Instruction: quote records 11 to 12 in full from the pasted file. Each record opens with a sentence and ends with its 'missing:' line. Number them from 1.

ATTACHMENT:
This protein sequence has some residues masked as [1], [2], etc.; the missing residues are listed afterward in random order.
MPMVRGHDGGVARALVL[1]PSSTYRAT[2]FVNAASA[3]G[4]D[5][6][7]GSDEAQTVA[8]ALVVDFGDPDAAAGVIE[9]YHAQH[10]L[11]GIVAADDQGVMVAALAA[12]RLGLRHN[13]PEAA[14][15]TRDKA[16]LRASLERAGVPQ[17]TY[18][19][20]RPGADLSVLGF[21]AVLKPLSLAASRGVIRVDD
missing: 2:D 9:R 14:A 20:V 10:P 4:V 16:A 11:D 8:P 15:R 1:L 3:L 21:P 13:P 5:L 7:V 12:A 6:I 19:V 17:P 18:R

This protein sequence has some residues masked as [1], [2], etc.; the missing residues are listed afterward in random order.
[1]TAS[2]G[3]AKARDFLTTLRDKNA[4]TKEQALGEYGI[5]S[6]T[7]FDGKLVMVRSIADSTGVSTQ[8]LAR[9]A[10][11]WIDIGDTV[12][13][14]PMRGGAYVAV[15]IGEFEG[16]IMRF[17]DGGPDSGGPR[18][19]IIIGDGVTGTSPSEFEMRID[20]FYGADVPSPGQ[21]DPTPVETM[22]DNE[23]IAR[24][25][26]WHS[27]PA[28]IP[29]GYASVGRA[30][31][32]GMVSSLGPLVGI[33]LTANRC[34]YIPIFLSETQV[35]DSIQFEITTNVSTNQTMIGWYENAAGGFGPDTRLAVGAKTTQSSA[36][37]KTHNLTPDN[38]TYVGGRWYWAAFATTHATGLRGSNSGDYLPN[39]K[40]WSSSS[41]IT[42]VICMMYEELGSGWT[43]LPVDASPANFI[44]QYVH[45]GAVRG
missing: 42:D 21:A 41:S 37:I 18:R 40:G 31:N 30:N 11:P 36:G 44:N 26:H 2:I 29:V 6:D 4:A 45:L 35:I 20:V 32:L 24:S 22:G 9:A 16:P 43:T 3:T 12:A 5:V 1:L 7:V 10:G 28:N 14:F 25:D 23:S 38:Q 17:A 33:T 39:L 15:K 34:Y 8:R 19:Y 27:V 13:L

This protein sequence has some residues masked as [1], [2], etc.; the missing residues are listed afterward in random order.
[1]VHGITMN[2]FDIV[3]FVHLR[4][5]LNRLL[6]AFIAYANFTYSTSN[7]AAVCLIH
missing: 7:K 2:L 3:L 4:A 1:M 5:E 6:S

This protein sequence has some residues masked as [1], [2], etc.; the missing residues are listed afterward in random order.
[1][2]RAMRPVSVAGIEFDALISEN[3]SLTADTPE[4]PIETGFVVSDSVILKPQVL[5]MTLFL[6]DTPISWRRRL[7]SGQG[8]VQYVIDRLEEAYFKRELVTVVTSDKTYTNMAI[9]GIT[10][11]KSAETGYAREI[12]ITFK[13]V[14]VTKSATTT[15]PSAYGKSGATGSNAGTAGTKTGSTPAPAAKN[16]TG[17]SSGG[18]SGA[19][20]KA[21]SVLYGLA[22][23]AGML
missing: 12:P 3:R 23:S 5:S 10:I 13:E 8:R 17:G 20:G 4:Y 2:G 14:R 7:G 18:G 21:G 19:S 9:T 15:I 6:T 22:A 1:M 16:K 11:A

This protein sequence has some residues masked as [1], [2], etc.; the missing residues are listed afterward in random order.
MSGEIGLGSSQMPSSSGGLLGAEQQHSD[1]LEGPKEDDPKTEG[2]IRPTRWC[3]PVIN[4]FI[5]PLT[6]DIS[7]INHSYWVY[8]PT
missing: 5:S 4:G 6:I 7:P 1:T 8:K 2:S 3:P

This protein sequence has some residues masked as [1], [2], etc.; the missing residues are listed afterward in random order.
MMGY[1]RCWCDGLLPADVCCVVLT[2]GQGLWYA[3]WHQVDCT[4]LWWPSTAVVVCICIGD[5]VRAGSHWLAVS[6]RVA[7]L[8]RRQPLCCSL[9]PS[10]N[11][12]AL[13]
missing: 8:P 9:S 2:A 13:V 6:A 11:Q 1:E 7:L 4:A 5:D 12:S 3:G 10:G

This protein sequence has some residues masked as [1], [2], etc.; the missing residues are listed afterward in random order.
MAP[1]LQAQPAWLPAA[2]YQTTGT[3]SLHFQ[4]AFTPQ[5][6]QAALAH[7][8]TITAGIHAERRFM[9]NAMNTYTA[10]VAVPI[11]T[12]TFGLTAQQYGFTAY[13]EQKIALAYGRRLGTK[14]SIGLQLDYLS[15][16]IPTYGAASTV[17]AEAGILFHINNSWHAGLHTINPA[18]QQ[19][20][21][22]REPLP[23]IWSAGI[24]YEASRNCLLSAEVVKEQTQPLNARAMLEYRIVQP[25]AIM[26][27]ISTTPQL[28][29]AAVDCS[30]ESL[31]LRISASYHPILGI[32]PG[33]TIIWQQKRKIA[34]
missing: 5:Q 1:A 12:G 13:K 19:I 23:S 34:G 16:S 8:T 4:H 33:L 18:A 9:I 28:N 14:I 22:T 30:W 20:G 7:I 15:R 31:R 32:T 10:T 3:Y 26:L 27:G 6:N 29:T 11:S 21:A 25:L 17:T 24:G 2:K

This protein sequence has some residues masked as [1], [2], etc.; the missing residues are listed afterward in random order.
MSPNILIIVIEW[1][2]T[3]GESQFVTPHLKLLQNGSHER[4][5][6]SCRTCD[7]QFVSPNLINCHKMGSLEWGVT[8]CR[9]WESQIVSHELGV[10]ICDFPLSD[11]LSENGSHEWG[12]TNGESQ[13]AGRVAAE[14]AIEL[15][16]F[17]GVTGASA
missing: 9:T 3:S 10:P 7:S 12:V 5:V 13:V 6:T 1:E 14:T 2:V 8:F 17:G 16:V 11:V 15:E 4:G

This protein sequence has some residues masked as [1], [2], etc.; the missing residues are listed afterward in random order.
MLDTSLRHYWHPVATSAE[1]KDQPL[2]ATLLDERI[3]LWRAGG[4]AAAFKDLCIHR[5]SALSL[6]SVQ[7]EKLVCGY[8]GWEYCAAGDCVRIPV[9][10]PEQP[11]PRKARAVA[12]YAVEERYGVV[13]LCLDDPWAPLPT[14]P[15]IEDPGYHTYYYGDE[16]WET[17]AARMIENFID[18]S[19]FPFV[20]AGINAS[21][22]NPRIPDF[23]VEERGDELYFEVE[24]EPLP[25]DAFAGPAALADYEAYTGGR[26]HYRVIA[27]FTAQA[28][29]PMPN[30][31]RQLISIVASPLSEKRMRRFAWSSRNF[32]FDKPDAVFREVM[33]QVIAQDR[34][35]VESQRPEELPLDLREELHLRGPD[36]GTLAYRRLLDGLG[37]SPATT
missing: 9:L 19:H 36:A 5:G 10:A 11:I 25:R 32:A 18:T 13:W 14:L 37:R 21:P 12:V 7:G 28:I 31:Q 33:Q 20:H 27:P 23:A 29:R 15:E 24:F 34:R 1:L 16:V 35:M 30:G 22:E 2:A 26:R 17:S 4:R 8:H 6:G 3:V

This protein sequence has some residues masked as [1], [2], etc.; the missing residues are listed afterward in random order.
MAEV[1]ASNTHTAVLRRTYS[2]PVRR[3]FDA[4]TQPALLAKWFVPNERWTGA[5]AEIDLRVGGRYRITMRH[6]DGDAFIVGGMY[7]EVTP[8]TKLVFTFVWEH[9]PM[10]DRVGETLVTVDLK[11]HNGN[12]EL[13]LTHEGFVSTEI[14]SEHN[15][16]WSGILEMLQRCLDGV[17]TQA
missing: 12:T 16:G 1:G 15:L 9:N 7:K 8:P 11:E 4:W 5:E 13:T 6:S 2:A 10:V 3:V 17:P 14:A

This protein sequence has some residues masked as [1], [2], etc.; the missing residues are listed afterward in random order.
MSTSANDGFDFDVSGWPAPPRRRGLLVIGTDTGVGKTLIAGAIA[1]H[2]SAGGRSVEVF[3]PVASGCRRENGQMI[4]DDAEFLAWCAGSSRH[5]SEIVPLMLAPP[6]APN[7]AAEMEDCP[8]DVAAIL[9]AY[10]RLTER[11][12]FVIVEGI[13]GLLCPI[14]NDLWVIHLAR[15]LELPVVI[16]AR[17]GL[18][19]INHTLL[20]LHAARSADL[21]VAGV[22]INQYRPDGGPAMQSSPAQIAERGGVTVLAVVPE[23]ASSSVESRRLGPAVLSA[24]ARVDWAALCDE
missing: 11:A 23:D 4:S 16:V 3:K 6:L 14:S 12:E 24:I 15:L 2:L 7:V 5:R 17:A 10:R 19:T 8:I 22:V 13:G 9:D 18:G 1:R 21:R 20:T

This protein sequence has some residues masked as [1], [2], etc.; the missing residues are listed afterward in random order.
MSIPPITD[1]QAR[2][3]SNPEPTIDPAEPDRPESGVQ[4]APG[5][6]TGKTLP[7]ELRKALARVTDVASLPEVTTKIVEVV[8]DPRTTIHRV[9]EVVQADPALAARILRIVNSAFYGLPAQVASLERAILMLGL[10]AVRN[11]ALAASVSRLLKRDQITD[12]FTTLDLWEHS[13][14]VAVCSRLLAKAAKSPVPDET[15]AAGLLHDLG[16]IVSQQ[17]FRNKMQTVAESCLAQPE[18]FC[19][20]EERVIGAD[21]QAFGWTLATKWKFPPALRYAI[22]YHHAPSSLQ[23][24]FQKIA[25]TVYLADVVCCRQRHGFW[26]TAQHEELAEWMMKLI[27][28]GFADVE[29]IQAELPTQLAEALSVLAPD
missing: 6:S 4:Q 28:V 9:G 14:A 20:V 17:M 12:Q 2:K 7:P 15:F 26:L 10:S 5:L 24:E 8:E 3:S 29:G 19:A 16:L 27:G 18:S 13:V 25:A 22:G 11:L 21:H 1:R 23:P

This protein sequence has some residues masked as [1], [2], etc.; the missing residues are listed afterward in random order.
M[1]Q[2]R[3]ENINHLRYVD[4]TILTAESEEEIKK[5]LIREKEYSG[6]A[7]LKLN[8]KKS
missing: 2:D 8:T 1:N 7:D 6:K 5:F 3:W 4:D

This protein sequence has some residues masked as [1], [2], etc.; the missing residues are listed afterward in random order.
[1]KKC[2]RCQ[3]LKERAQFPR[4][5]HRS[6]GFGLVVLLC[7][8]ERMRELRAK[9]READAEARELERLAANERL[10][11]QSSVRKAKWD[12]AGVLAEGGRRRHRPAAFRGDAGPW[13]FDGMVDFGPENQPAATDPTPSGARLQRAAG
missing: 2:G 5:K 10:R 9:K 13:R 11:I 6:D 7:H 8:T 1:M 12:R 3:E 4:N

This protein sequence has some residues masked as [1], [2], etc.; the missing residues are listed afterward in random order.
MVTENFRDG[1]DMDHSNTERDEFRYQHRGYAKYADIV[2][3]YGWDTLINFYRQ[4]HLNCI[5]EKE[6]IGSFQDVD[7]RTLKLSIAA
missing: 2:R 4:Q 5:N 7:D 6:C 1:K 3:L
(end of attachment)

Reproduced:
This protein sequence has some residues masked as [1], [2], etc.; the missing residues are listed afterward in random order.
MSTSANDGFDFDVSGWPAPPRRRGLLVIGTDTGVGKTLIAGAIA[1]H[2]SAGGRSVEVF[3]PVASGCRRENGQMI[4]DDAEFLAWCAGSSRH[5]SEIVPLMLAPP[6]APN[7]AAEMEDCP[8]DVAAIL[9]AY[10]RLTER[11][12]FVIVEGI[13]GLLCPI[14]NDLWVIHLAR[15]LELPVVI[16]AR[17]GL[18][19]INHTLL[20]LHAARSADL[21]VAGV[22]INQYRPDGGPAMQSSPAQIAERGGVTVLAVVPE[23]ASSSVESRRLGPAVLSA[24]ARVDWAALCDE
missing: 11:A 23:D 4:S 16:V 3:K 6:L 14:S 12:E 24:I 15:L 2:L 7:V 5:R 17:A 10:R 19:T 8:I 22:V 13:G 9:D 18:G 1:R 21:R 20:T

This protein sequence has some residues masked as [1], [2], etc.; the missing residues are listed afterward in random order.
MSIPPITD[1]QAR[2][3]SNPEPTIDPAEPDRPESGVQ[4]APG[5][6]TGKTLP[7]ELRKALARVTDVASLPEVTTKIVEVV[8]DPRTTIHRV[9]EVVQADPALAARILRIVNSAFYGLPAQVASLERAILMLGL[10]AVRN[11]ALAASVSRLLKRDQITD[12]FTTLDLWEHS[13][14]VAVCSRLLAKAAKSPVPDET[15]AAGLLHDLG[16]IVSQQ[17]FRNKMQTVAESCLAQPE[18]FC[19][20]EERVIGAD[21]QAFGWTLATKWKFPPALRYAI[22]YHHAPSSLQ[23][24]FQKIA[25]TVYLADVVCCRQRHGFW[26]TAQHEELAEWMMKLI[27][28]GFADVE[29]IQAELPTQLAEALSVLAPD
missing: 6:S 4:Q 28:V 9:G 14:A 20:V 17:M 12:Q 2:K 7:P 15:F 26:L 10:S 5:L 24:E 8:E 3:S 29:G 19:A 16:L 27:G 18:S 13:V 25:A 22:G 11:L 21:H 1:R 23:P